Fears over fur­ther right-wing ter­ror

The Jewish Chronicle - - World News - BY YAAKOV KATZ JERUSALEM

A WEEK af­ter Is­rael Prize lau­re­ate Pro­fes­sor Zeev Stern­hell was the tar­get of a bomb at­tack, fears are mount­ing that a new far-right Jewish un­der­ground cell has be­gun op­er­a­tions in the West Bank and is plan­ning more at­tacks against left-wing per­son­al­i­ties.

The group is sus­pected of car­ry­ing out a se­ries of re­cent bomb at­tacks, in­clud­ing against a Mes­sianic Jewish fam­ily in the set­tle­ment of Ariel in which a young boy was se­ri­ously wounded.

They are also sus­pected of assem­bling an ex­plo­sive de­vice to det­o­nate dur­ing last year’s Jerusalem Gay Pride pa­rade. The bomb was dis­cov­ered in the West Bank a week be­fore the pa­rade and de­stroyed by po­lice sap­pers.

The in­ves­ti­ga­tion into the bomb­ing is be­ing con­ducted jointly by po­lice and the Shin Bet se­cu­rity agency. As part of their in­quiries, in­ves­ti­ga­tors are comb­ing in­ter­net fo­rums fre- quented by right-wing ac­tivists, in search of clues.

Mr Stern­hell, a world-renowned his­to­rian, re­ceived Is­rael’s high­est award this year, draw­ing ire from right-wing groups which op­posed the pro­fes­sor’s left-wing and anti-set­tle­ment views. Last Thurs­day, a pipe bomb went off out­side the 73-year-old’s Jerusalem home. He was lightly in­jured and spent the night in a lo­cal hospi­tal.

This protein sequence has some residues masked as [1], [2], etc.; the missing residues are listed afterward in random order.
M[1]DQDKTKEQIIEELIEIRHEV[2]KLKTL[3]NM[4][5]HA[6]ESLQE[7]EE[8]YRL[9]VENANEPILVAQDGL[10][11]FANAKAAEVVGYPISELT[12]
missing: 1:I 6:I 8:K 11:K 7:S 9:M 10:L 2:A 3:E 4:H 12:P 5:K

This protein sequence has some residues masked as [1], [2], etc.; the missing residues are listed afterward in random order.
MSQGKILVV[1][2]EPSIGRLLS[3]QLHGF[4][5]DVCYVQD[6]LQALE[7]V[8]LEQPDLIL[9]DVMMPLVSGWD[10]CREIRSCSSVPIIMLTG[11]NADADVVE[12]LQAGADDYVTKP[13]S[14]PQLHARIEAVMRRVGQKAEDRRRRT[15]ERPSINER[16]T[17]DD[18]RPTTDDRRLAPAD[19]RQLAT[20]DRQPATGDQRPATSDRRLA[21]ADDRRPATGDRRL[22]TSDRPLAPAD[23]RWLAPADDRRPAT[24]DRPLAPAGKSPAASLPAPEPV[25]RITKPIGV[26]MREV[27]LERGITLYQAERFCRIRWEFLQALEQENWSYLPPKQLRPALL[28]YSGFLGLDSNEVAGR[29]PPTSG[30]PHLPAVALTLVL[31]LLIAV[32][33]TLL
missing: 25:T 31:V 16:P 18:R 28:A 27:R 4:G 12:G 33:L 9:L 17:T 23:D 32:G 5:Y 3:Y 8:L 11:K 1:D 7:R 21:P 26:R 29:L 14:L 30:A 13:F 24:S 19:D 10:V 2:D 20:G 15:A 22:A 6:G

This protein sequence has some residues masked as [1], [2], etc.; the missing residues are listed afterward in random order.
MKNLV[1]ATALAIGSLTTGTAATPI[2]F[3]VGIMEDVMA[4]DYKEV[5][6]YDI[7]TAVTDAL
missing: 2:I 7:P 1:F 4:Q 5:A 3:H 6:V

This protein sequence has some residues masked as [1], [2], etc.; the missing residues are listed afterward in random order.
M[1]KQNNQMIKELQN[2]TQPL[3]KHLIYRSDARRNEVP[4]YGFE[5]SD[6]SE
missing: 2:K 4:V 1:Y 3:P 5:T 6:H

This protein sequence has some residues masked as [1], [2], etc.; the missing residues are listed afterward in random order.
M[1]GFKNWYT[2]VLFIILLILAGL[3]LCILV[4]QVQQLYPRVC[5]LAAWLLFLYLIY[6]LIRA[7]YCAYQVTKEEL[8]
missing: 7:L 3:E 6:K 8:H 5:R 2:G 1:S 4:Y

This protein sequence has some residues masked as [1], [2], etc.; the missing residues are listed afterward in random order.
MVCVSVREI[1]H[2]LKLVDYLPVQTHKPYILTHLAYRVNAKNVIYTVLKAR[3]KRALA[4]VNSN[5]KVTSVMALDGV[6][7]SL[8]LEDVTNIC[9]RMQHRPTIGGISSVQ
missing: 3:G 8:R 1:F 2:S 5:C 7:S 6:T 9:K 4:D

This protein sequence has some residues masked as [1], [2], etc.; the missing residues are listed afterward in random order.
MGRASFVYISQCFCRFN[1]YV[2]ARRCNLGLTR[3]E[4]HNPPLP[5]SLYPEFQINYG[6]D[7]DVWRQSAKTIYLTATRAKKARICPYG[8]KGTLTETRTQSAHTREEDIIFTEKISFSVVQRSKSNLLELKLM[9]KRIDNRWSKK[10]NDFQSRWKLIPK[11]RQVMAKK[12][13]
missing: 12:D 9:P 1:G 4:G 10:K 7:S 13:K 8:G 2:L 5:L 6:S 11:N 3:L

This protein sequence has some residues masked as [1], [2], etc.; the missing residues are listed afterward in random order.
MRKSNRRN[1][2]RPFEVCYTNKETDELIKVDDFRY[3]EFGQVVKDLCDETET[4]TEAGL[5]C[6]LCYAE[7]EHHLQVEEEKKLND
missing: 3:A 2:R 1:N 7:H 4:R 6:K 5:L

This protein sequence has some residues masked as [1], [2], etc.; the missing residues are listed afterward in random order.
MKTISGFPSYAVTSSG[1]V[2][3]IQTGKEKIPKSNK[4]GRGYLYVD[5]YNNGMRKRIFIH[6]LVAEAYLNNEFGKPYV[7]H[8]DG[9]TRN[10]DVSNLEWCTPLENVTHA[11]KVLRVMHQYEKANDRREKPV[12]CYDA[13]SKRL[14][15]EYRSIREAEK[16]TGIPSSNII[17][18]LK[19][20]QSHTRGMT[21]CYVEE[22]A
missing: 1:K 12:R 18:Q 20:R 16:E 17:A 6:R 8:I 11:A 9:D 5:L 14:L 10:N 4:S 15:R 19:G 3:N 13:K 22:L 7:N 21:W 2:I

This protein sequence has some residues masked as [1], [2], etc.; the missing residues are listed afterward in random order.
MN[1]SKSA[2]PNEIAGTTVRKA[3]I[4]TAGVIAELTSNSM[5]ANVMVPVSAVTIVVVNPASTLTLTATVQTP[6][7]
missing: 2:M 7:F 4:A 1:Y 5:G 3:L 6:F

“This was ob­vi­ously the work of the far right,” Mr Stern­hell said. “It could have been a lone lu­natic, an or­gan­i­sa­tion, a cell of three or a whole set­tle­ment which all de­cided to set the record straight with me.”

The at­tack is one of the worst cases of po­lit­i­cal vi­o­lence in Is­rael since Yi­gal Amir as­sas­si­nated Prime Min­is­ter Yitzhak Rabin in 1995.

Mr Stern­hell was born in Poland in 1935, fled the Holo­caust to France and im­mi­grated to Is­rael in 1951. An ex­pert on the emer­gence of fas­cism, he teaches at Jerusalem’s He­brew Uni­ver­sity.

In­ves­ti­ga­tors found fly­ers near his home of­fer­ing an NIS 1.1m (£180,000) re­ward to any­one who kills a Peace Now ac­tivist. In re­sponse, po­lice beefed up se­cu­rity sur­round­ing Peace Now sec­re­tary-gen­eral Yariv Op­pen­heimer.

“There is an over­all rad­i­cal­i­sa­tion among set­tlers,” Mr Op­pen­heimer told the JC. “There are also Jewish ter­ror­ists and we fear that this is a new un­der­ground that plans to be­gin op­er­at­ing more fre­quently. We call on the gov­ern­ment to stop al­low­ing the set­tlers to do what they want, and this starts with build­ing at the il­le­gal out­posts.”

The at­tack against Mr Stern­hell was con­demned by politi­cians from across the po­lit­i­cal spec­trum. De­fence Min­is­ter Ehud Barak said it had brought Is­rael back to a “dark time” and that the de­fence es­tab­lish­ment would do all it could to catch the cul­prits.

Pub­lic Se­cu­rity Min­is­ter Avi Dichter said the bomb­ing was a “na­tion­al­is­tic ter­ror at­tack” that was aimed at killing and not just in­tim­i­dat­ing Stern­hell.


De­fi­ant: Zeev Stern­hell talks to re­porters fol­low­ing the bomb at­tack

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